SPE tends to be a point of reference in terms of engineering capabilities. What are the main areas of competence that Brazil has can be brought to other SPE offices worldwide?
The Brazilian engineers have a very strong mathematical, physical, and chemical background. Working here, they have the opportunity to work in a deep-water environment. That does not happen everywhere. If you look around, probably 50 to 60 percent of all the deep-water rigs are operating in Brazil. If you look at Brazilian production, you see that the share of production in deep-water held by Petrobras is something that no other company has.
Petrobras engineers are not the only ones that benefit from that; there are also service providers, like Baker Hughes, Halliburton, Schlumberger and many others who do as well. All engineers will learn in this environment. What Brazil’s SPE can bring to SPE internationally is this perspective: the strong focus on deep-water operations—and now with the pre-salt findings—also sub-salt technology.
Having the right people in country plays a role in deciding whether a company will decide to invest there or not. And what are the priorities on your agenda right now in order to keep Brazil competitive globally?
SPE is not a political entity, so our main focus is to disseminate technology. That is our foundation. I believe what can be done here is bring young people together—because that’s the future—and do what we can in terms of improving their abilities. We have to give more information and technical expertise to these people. We don’t look into companies’ plans for the future, that’s not what we do. Our focus is the education and the dissemination of information for our society.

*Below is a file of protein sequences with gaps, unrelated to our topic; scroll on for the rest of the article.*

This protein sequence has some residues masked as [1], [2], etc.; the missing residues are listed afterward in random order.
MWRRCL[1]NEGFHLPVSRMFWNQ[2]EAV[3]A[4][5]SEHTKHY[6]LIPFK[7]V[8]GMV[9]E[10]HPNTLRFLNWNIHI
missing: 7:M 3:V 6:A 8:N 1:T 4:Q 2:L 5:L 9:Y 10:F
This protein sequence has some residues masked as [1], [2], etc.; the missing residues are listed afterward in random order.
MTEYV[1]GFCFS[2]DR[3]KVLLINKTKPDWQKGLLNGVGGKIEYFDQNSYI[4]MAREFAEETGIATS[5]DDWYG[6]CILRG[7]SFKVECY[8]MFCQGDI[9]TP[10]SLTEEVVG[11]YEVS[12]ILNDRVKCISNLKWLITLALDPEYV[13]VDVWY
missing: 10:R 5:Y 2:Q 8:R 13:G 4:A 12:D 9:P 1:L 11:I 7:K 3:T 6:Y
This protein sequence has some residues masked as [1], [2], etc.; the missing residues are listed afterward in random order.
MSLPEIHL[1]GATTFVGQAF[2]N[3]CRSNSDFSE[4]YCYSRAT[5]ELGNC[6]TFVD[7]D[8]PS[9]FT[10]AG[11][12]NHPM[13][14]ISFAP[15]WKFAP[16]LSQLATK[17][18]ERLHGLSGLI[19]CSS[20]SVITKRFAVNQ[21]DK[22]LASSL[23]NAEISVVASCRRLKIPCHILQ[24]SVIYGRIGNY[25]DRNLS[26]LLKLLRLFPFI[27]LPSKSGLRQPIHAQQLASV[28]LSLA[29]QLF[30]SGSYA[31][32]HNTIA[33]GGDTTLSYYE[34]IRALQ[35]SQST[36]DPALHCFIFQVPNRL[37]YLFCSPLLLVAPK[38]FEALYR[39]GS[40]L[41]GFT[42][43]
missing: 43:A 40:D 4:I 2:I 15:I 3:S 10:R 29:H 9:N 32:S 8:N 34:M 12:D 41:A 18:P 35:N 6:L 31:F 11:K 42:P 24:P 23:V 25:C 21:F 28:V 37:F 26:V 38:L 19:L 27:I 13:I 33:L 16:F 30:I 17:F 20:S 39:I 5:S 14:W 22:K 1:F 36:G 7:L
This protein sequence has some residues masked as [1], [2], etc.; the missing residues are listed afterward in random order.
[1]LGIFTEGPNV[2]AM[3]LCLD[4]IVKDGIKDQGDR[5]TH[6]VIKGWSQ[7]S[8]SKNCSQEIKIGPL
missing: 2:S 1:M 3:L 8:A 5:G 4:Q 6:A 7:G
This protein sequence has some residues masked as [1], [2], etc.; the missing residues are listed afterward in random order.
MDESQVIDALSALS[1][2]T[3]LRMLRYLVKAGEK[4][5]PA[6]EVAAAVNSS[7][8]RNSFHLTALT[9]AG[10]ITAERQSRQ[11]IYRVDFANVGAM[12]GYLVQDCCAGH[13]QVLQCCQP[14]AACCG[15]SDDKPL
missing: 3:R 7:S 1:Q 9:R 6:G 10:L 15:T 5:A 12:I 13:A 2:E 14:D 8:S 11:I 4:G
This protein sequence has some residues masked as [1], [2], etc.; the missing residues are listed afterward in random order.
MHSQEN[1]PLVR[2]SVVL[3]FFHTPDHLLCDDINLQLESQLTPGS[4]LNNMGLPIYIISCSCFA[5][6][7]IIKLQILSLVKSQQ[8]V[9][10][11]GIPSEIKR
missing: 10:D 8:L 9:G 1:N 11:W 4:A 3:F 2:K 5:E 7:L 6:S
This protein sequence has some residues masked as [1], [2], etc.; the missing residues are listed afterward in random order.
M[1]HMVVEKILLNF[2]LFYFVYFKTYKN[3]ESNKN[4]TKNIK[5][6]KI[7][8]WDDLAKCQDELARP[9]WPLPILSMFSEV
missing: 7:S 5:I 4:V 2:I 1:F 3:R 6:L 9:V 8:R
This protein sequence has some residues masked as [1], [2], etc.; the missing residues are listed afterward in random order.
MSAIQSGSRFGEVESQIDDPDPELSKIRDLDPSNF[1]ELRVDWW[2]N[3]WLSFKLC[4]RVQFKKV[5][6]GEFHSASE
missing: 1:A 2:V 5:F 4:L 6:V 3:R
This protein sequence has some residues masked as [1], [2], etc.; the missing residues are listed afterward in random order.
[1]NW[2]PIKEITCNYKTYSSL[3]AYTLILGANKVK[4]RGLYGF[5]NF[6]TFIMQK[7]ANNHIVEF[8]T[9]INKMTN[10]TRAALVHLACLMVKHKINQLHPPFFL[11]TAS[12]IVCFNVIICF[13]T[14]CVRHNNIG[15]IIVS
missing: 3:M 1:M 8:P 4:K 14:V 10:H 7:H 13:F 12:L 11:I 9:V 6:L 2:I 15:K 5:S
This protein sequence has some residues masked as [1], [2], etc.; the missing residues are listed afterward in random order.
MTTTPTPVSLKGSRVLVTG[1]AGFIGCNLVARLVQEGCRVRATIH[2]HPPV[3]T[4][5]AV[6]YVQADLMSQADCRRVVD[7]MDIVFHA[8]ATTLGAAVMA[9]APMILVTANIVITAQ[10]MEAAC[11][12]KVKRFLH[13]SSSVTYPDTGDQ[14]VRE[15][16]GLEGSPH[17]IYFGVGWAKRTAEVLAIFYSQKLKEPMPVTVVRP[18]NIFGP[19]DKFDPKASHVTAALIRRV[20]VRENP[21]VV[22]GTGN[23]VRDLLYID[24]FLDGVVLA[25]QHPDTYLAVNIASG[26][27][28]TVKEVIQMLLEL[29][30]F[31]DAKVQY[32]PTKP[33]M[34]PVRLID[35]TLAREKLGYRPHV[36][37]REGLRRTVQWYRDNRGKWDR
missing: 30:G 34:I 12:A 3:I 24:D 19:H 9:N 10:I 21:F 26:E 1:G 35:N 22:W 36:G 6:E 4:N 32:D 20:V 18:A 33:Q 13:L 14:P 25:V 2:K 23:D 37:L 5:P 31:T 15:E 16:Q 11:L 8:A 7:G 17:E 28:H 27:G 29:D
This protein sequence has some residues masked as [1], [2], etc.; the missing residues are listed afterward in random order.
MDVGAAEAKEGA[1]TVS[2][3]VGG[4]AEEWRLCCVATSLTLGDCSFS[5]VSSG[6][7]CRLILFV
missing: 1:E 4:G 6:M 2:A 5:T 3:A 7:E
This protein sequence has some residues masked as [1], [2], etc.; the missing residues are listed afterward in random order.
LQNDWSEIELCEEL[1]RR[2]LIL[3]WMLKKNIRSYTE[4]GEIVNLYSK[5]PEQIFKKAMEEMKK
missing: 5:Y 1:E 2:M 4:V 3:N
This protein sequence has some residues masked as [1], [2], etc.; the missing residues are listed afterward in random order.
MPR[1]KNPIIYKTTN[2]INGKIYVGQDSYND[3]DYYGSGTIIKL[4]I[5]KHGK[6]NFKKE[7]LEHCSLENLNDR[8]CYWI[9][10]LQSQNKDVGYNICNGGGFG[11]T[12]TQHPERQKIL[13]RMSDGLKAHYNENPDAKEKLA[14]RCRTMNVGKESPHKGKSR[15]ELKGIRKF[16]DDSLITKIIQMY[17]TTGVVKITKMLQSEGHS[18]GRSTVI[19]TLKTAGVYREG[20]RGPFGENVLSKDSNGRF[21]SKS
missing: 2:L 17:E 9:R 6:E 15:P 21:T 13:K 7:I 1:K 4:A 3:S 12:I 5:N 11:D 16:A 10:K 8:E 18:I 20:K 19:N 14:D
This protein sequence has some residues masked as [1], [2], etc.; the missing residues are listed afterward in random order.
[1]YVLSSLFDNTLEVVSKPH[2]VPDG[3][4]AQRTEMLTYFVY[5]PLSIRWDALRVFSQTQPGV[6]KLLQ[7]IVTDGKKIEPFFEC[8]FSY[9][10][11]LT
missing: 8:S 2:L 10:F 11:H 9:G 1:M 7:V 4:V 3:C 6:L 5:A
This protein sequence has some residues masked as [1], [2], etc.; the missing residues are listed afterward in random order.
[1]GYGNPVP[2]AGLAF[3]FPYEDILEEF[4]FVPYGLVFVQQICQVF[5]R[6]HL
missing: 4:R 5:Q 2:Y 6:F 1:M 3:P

So as producers of technologies, what are the challenges that you think Brazil is going to have to face in the near-future?
The strongest challenge for companies operating in Brazil will be the lack of human resources. How do you bring in the young engineers as fast as possible? How do you get them into the industry and have them produce as expected? This is the biggest challenge in Brazil today, and also in the whole industry.
So with the cleanest energy it will be much easier for Brazil to attract them because of the reputation that the oil industry has with the young people as being a dirty industry. Now it’s becoming cleaner—that’s what people were telling us in the North Sea.
I worked in different parts of the world, and in Brazil, it’s different. People look at the oil industry as a good and long-term job. This is because oil in this country is associated with Petrobras. The company trying to do the best for the country and paying good attention to the environment has created a feeling that spread around the country. When you talk about oil in Brazil, the first thing that comes to someone mind is Petrobras, and they have a very good image with people in Brazil.
You talked about attracting young people to the industry. How do you collaborate with universities and research institutions?
At SPE, we have local student chapters to promote our philosophy and show to the young professional the advantages of belonging to SPE. We promote national contests for the best papers written by a student and we send those students to international contests the United States. Here in Rio de Janeiro, we have luncheons for the community every three months and we try to work with them to see what is interesting to keep them on the hook.